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ITU: Regulation of the Internet Still a Global Priority

Lack of consensus at conference in Dubai raises priority of the issue


International Telecommunication Union (ITU) Secretary General Hamadoun Toure said the formation of public Internet policies is the sovereign right of member states, reinvigorating a debate over control of the Internet.

The decree by the ITU Secretary General was nothing new. The proclamation regarding global Internet policies was part of a broad list of statements made by the world body in Tunis in 2005, and building upon the foundation established in Geneva in 2003.

The Tunis Agenda for the Information Society, as it is named by the ITU, a United Nations organization focused on establishing technical standards and telecommunication regulations, established the primary goals of developing global telecommunications policies:

"We reaffirm the commitments made in Geneva and build on them in Tunis by focusing on financial mechanisms for bridging the digital divide, on Internet governance and related issues, as well as on implementation and follow-up of the Geneva and Tunis decisions.

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The Tunis Agenda also acknowledged the critical role global organizations such as the International Telecommunication Union, have in the coordination of Internet-related public policy issues. In 2005, the Tunis Agenda was prescriptive about the issue:

A working definition of Internet governance is the development and application by governments, the private sector and civil society, in their respective roles, of shared principles, norms, rules, decision-making procedures, and programmes that shape the evolution and use of the Internet.

We reaffirm that the management of the Internet encompasses both technical and public policy issues and should involve all stakeholders and relevant intergovernmental and international organizations. In this respect it is recognized that:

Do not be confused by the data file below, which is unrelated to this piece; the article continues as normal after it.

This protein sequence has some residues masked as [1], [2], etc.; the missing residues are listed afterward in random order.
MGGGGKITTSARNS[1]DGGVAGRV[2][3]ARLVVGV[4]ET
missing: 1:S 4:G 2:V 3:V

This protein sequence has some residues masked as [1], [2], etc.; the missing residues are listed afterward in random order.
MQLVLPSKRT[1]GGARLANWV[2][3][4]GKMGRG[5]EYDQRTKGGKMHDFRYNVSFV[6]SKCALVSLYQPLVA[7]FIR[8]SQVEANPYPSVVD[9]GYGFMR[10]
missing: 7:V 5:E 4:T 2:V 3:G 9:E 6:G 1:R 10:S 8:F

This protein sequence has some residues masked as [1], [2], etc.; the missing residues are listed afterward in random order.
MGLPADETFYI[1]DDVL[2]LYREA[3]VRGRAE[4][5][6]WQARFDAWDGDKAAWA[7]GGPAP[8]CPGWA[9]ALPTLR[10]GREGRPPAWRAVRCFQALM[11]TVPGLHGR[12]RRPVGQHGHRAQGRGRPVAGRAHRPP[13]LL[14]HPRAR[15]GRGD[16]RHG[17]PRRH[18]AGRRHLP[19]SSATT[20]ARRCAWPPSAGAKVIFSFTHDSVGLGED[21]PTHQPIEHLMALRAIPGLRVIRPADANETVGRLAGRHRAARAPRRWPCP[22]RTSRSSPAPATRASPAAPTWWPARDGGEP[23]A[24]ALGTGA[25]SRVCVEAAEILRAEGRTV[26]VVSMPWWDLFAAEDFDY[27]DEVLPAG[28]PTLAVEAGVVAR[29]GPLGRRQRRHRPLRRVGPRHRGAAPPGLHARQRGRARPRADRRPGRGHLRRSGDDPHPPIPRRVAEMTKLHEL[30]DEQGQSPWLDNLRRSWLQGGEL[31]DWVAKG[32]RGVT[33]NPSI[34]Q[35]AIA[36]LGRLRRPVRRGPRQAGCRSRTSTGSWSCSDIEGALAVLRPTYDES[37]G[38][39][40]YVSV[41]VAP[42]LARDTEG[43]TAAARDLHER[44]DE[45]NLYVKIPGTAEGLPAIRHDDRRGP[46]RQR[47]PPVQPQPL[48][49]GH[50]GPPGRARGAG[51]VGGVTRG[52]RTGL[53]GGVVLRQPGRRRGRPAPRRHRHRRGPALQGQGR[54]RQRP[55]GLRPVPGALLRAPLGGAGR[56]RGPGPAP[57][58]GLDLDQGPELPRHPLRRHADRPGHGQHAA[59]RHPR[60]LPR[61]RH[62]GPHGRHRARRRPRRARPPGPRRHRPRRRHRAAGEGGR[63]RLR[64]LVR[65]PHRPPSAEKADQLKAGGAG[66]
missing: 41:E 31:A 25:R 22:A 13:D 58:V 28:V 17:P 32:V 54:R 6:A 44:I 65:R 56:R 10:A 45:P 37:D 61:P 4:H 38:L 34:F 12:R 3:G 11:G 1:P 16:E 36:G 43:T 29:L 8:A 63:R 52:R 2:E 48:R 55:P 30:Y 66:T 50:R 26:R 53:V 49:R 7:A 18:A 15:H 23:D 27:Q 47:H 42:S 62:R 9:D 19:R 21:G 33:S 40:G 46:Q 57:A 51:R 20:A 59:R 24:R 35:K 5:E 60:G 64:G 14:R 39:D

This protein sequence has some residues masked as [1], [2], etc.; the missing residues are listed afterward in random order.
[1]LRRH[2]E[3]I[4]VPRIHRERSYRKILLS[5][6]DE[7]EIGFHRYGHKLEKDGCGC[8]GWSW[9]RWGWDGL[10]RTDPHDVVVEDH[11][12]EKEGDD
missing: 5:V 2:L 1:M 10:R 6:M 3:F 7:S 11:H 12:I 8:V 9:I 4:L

Policy authority for Internet-related public policy issues is the sovereign right of States. They have rights and responsibilities for international Internet-related public policy issues.

The private sector has had, and should continue to have, an important role in the development of the Internet, both in the technical and economic fields.

Civil society has also played an important role on Internet matters, especially at community level, and should continue to play such a role.

Intergovernmental organizations have had, and should continue to have, a facilitating role in the coordination of Internet-related public policy issues.

International organizations have also had and should continue to have an important role in the development of Internet-related technical standards and relevant policies.

While the ITU dealt with the issue of control and regulation of the Internet in 2005, it divided the World Conference on International Telecommunications (WCIT) in December, 2012 in Dubai. A treaty regarding the issue was being debated at the global conference.

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The Obama administration announced that it would refuse the sign the U.N. treaty. The U.S. objection stemmed from provisions that would give the United Nations the authority to declare censorship and regulation of the Internet.

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Terry Kramer, the U.S. ambassador to the World Conference on International Telecommunications said "The United States has announced today that it cannot sign (the treaty) in its current form,” Other countries also spoke out against the treaty, causing the agreement to fail to garner enough support for it to pass.

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The U.S. Ambassador summed the objection against the agreement as follows:

“The United States has consistently believed that the scope of the treaty does not extend to Internet governance or content. Other administrations have made it clear that they believe the treaty should be extended to cover those issues so we cannot be a part of that consensus.”

According to Secretary General Toure:

"It was disappointing in Dubai to see attempts to derail the conference by those who were persuaded that Internet control was an issue for discussion, when it was not. The Internet cannot and does not work without telecommunications infrastructure.

Click here to read about broadband's role in recent world events.

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